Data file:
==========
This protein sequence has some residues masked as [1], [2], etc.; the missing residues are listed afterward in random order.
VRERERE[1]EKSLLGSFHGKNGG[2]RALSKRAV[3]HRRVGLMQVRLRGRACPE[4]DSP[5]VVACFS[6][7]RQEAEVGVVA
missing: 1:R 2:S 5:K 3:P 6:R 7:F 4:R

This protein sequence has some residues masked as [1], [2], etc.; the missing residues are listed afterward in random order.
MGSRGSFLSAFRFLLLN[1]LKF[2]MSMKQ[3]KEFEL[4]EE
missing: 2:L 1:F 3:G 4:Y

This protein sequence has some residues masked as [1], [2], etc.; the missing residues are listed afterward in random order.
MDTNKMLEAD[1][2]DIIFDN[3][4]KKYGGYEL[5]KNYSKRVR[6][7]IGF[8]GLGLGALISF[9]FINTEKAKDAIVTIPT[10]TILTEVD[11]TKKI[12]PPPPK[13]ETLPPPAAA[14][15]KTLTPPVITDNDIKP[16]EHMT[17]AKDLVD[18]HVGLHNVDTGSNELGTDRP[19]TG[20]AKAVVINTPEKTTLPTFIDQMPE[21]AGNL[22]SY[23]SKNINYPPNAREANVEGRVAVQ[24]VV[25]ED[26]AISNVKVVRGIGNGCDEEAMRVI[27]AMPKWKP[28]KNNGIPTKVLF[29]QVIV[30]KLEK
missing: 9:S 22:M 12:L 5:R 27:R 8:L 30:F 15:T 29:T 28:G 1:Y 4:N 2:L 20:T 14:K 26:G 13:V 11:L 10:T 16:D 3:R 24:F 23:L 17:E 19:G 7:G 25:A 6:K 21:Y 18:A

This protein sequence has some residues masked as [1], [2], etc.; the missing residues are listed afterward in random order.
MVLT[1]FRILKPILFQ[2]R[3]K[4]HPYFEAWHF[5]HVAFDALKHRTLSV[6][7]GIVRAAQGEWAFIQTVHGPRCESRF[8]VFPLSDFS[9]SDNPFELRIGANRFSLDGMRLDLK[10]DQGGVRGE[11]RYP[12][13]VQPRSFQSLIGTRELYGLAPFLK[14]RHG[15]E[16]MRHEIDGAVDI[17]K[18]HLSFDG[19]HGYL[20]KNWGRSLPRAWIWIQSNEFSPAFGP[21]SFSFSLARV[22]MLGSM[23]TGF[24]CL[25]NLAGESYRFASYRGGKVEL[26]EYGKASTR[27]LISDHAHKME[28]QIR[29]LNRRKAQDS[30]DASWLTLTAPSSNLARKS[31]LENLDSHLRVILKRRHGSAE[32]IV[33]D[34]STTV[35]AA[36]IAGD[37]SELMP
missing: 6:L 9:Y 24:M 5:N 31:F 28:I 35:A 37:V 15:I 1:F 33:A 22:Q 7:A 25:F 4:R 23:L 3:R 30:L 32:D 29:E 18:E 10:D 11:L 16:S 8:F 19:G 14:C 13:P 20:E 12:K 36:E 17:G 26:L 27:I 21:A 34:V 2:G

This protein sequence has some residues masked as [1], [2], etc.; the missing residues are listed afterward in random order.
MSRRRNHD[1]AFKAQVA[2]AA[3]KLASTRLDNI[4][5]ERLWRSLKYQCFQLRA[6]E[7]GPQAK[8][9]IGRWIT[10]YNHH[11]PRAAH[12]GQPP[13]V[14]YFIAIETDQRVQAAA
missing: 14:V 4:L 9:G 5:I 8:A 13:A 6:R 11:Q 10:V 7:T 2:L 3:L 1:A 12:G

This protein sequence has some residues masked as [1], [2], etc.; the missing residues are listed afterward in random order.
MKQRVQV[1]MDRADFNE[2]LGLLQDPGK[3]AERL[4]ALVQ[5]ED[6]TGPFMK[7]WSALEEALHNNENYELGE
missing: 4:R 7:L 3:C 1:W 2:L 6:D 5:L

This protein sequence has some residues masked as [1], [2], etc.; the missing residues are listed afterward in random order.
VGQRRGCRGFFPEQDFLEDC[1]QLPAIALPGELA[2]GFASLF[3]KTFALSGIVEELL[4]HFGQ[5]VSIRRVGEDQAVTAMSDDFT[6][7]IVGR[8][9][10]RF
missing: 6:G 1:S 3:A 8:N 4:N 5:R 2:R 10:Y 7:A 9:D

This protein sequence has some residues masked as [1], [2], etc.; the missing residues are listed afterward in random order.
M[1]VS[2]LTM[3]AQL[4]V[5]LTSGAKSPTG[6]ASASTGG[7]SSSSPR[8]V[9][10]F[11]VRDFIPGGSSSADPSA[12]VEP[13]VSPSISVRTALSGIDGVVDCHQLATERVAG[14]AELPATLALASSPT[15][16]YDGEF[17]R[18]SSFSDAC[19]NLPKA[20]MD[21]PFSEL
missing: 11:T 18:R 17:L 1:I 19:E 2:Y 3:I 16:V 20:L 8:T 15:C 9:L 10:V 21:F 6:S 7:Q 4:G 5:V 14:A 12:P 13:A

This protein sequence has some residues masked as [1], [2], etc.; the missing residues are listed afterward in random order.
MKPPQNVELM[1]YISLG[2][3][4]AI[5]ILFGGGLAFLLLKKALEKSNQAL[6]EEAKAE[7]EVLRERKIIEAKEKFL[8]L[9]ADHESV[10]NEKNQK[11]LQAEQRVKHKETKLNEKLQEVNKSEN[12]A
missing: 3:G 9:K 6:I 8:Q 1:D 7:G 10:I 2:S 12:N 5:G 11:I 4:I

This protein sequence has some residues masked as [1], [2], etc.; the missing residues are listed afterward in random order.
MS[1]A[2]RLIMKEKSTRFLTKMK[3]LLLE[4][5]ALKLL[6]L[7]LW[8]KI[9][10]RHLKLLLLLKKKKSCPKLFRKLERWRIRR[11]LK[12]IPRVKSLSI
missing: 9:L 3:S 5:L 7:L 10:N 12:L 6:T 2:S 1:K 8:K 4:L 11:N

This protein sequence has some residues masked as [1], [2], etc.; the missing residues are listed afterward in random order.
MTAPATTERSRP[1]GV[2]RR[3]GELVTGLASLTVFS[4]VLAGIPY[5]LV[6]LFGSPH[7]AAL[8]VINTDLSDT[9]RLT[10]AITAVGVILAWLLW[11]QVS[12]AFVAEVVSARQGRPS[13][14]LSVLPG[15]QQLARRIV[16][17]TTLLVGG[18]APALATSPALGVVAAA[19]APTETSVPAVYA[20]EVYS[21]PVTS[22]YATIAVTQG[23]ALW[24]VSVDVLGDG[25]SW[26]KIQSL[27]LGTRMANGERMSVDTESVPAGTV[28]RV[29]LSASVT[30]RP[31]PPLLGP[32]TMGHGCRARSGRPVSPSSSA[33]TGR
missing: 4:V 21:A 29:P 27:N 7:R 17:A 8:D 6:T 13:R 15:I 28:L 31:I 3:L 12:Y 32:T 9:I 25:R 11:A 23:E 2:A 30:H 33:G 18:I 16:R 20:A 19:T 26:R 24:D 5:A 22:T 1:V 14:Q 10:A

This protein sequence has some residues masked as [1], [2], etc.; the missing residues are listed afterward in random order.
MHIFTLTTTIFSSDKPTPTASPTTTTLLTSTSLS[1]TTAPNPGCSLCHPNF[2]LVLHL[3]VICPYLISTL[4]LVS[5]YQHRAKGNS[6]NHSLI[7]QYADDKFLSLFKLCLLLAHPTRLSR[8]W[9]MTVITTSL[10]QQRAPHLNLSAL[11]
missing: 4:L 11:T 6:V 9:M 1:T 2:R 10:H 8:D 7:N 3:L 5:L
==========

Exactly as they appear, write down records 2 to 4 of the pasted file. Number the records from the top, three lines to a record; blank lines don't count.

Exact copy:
This protein sequence has some residues masked as [1], [2], etc.; the missing residues are listed afterward in random order.
MGSRGSFLSAFRFLLLN[1]LKF[2]MSMKQ[3]KEFEL[4]EE
missing: 2:L 1:F 3:G 4:Y

This protein sequence has some residues masked as [1], [2], etc.; the missing residues are listed afterward in random order.
MDTNKMLEAD[1][2]DIIFDN[3][4]KKYGGYEL[5]KNYSKRVR[6][7]IGF[8]GLGLGALISF[9]FINTEKAKDAIVTIPT[10]TILTEVD[11]TKKI[12]PPPPK[13]ETLPPPAAA[14][15]KTLTPPVITDNDIKP[16]EHMT[17]AKDLVD[18]HVGLHNVDTGSNELGTDRP[19]TG[20]AKAVVINTPEKTTLPTFIDQMPE[21]AGNL[22]SY[23]SKNINYPPNAREANVEGRVAVQ[24]VV[25]ED[26]AISNVKVVRGIGNGCDEEAMRVI[27]AMPKWKP[28]KNNGIPTKVLF[29]QVIV[30]KLEK
missing: 9:S 22:M 12:L 5:R 27:R 8:L 30:F 15:T 29:T 28:G 1:Y 4:N 2:L 20:T 14:K 26:G 13:V 11:L 10:T 16:D 3:R 24:F 23:L 17:E 19:G 7:G 25:A 6:K 21:Y 18:A

This protein sequence has some residues masked as [1], [2], etc.; the missing residues are listed afterward in random order.
MVLT[1]FRILKPILFQ[2]R[3]K[4]HPYFEAWHF[5]HVAFDALKHRTLSV[6][7]GIVRAAQGEWAFIQTVHGPRCESRF[8]VFPLSDFS[9]SDNPFELRIGANRFSLDGMRLDLK[10]DQGGVRGE[11]RYP[12][13]VQPRSFQSLIGTRELYGLAPFLK[14]RHG[15]E[16]MRHEIDGAVDI[17]K[18]HLSFDG[19]HGYL[20]KNWGRSLPRAWIWIQSNEFSPAFGP[21]SFSFSLARV[22]MLGSM[23]TGF[24]CL[25]NLAGESYRFASYRGGKVEL[26]EYGKASTR[27]LISDHAHKME[28]QIR[29]LNRRKAQDS[30]DASWLTLTAPSSNLARKS[31]LENLDSHLRVILKRRHGSAE[32]IV[33]D[34]STTV[35]AA[36]IAGD[37]SELMP
missing: 6:L 9:Y 24:M 5:N 31:F 28:I 35:A 37:V 15:I 1:F 33:A 22:Q 7:A 25:F 4:R 23:L 3:R 30:L 32:D 29:E 18:E 10:D 11:L 16:S 8:F 19:G 14:C 13:P 20:E 12:K 36:E 17:G 26:L 27:I 21:A 34:V 2:G